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Minneapolis World Cup Ready to Go

Racers train for the World Cup in Minneapolis
Racers train at the Loppet Cup venue in Minneapolis [Photo] Hansi Johnson

A bald eagle soared against a bluebird sky, while six inches of fresh snow coated the Minneapolis landscape. This Friday afternoon at the Stifel Loppet Cup venue, the day before racing kicks off, was a fortuitous way to start a weekend of World Cup racing. 

Despite a dearth of snow throughout the Midwest, the Loppet (pronounced Low–pet) Foundation, presenter of the first World Cup cross country ski races in the U.S. in 23 years, had been making snow for weeks. “We were ready to go with the course and snow we had,” says Claire Wilson, the Loppet Foundation’s executive director. “The new snow was like a beautiful Valentine’s Day present.”

The trails in Minneapolis’ Theodore Wirth Park, where the World Cup will take place, are also home to the Loppet Foundation, a nonprofit that hosts numerous youth and adult cross country ski programs and events, including the City of Lakes Loppet. Unlike recent World Cup venues like Goms, Switzerland, and Canmore, Alberta, Minneapolis doesn’t have a backdrop of soaring peaks, but it does offer proximity to a large, intensely dedicated population of cross country skiers. More than 30,000 spectators from all 50 states are anticipated to attend this weekend’s races, which would make the Loppet Cup the best-attended cross country ski event in U.S. history, surpassing the 2002 Olympics at Utah’s Soldier Hollow by a considerable margin.

In previews, the tightly wound racecourse at Theodore Wirth was well received by U.S. Cross Country Ski Team members. “It may not have the biggest or steepest hills,” said Rosie Brennan at a Friday pre-event press conference, “but it is fair, fast and has a lot of twists and turns. The Loppet Foundation has done a tremendous job to prepare an excellent course.” 

The Minneapolis World Cup course has twists and turns
With its twists and turns, the course will challenge racers. [Photo] Hansi Johnson

For spectators, the serpentine course offers numerous opportunities to catch racers multiple times. The mix of manmade and natural snow also promises to present some strategic challenges. In addition, the frequent chicane-like turns will make passing difficult. Unlike the recent course at Canmore, the approach to the finish in Minneapolis will not allow a back-of-the-pack skier to slingshot to the front during the closing sprint. One race official speculated that there “could be a bit of chaos” as racers jockey to protect their position or make aggressive efforts to move up.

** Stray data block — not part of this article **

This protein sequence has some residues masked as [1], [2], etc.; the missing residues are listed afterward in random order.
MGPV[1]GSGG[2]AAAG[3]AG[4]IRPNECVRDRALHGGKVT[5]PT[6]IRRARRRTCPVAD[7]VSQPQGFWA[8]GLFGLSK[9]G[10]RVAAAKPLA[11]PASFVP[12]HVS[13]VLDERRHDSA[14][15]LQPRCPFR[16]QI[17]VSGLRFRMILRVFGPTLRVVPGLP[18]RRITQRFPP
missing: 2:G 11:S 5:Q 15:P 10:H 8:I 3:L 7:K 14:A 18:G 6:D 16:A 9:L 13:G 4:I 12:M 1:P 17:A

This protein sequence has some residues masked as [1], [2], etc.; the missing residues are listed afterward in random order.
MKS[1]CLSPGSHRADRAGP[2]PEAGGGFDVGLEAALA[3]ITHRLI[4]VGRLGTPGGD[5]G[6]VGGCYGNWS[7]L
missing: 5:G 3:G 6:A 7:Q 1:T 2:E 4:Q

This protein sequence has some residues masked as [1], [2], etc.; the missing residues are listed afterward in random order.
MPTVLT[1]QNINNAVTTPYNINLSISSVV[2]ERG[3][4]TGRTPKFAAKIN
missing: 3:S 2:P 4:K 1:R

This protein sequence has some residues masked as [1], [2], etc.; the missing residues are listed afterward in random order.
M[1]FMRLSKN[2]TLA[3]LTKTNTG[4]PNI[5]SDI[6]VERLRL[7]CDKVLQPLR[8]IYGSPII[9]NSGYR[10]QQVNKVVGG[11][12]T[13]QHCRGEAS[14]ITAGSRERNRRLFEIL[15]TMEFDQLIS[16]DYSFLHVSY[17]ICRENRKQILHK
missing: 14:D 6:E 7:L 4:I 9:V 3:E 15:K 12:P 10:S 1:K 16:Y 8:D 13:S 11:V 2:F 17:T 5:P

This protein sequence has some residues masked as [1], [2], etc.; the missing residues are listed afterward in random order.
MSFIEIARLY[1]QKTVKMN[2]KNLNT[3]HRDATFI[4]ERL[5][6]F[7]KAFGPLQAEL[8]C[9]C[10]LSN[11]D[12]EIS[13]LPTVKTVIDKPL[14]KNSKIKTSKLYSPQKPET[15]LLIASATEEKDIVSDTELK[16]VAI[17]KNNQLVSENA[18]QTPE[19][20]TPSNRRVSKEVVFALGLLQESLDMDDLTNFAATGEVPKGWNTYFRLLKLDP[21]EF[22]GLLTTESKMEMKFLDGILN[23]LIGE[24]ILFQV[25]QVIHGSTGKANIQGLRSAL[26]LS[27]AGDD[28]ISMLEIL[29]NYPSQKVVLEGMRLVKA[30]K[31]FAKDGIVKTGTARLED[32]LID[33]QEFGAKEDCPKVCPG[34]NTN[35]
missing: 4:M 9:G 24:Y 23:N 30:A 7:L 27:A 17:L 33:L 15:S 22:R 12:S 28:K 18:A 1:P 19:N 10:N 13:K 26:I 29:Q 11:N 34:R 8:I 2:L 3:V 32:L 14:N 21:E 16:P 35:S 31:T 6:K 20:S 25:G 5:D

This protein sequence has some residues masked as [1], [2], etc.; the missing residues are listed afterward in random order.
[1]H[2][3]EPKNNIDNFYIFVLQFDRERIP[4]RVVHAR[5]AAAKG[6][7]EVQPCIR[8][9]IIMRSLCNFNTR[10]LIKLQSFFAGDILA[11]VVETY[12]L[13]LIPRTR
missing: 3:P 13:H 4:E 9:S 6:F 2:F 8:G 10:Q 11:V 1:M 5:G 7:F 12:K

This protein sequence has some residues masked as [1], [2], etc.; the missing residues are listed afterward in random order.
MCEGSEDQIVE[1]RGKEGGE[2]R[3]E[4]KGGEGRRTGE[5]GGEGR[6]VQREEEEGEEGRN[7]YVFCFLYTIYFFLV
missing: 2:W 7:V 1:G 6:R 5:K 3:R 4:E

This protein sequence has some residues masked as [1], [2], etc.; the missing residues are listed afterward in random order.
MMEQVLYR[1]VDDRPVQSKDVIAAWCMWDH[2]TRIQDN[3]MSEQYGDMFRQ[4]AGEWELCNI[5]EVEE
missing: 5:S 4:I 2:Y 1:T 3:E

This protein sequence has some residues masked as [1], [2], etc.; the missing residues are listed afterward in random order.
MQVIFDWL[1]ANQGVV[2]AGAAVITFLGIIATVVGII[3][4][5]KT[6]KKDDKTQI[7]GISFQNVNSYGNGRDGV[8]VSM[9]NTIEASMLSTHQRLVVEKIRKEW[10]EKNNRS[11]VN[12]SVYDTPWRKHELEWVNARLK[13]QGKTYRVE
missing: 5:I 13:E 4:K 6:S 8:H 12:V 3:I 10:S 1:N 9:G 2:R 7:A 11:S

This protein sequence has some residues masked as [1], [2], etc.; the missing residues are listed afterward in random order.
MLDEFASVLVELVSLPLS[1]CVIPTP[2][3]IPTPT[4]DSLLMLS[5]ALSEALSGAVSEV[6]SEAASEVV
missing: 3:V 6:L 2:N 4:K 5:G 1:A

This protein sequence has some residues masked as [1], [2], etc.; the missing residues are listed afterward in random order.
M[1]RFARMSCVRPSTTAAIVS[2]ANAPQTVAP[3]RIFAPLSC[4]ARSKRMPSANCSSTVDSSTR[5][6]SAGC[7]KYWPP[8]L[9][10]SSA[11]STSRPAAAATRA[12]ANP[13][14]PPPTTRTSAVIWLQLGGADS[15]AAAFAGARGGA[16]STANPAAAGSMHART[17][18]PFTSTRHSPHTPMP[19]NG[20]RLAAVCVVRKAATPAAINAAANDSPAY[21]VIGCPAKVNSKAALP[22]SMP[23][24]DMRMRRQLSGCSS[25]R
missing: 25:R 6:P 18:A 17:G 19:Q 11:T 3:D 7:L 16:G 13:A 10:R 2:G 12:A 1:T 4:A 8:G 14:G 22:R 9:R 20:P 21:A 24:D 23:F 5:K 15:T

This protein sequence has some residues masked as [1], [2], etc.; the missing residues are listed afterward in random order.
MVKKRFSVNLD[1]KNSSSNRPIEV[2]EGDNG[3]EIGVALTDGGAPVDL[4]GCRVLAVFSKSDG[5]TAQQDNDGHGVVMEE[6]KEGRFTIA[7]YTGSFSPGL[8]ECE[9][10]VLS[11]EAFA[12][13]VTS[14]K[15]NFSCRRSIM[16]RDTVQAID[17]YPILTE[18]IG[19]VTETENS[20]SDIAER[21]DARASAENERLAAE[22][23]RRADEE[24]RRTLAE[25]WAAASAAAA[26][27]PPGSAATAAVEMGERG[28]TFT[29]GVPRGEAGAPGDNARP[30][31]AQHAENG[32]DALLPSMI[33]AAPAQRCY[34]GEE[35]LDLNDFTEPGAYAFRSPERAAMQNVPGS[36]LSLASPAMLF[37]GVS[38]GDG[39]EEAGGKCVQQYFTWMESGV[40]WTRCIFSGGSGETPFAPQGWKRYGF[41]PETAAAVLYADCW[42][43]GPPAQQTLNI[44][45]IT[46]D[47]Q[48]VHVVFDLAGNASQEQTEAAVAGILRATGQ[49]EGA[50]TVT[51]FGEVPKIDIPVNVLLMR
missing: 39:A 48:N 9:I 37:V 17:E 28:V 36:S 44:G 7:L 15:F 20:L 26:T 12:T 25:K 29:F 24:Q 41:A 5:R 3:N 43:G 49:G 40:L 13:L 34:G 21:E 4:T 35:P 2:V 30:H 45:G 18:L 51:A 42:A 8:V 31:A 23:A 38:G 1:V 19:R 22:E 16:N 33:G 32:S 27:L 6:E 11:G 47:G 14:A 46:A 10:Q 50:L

Emotions ran high during the press conference. Jessie Diggins’s voice cracked, and she choked up as she related her advocacy over several years to bring a World Cup event to her home state. “I have been on the U.S. team for 13 years and have family from nearby and as far away as Canada and even friends in the military coming home to see me race. I haven’t raced at home since I was 19.” 

Asked if she felt added pressure to win under the circumstances, Diggins responded with a resounding no, adding that as long as she has fun, skis hard and does the best she possibly can, it would be a success “Finally having the World Cup here is a dream come true, and I can retire happy,” she added. (To be clear, Diggins is not planning to retire any time soon.)

Jessie Diggins at the pre-World Cup press conference
Jessie Diggins at the pre-event press conference on Friday afternoon. [Photo] Hansi Johnson

U.S. skiers have plenty to be happy about as their program has continued to grow and find success. JC Schoonmaker, who earned his first podium earlier this year, feels confident about the first day’s sprint racing. For Julia Kern, pursuing the Nation’s Cup overall has been particularly motivating for the team. Last year the U.S. finished fourth and is currently in third place. 

An added bonus of being the host nation is that the U.S. team is allowed to start more skiers, with 33 American racers on the roster for Minneapolis. That enables up-and-coming junior and U23 skiers to get valuable World Cup starts and gain the experience of racing at the highest level. Of the 33, four will be make their first-ever World Cup starts. 

Disappointingly, standout skier Ben Ogden will not compete in Minneapolis. He missed his final start a week ago in Canmore and has since been diagnosed with mononucleosis, which will put him out of action for the remainder of the season. Instead, Ogden is focusing on his recovery and expects to be back next season.

Coming into Saturday’s freestyle sprints and Sunday’s 10km freestyle individual start races, U.S. Ski Team Communications Manager Leann Bentley emphasized that the American skiers are feeling extremely good about their chances and obviously very excited to be racing on home soil.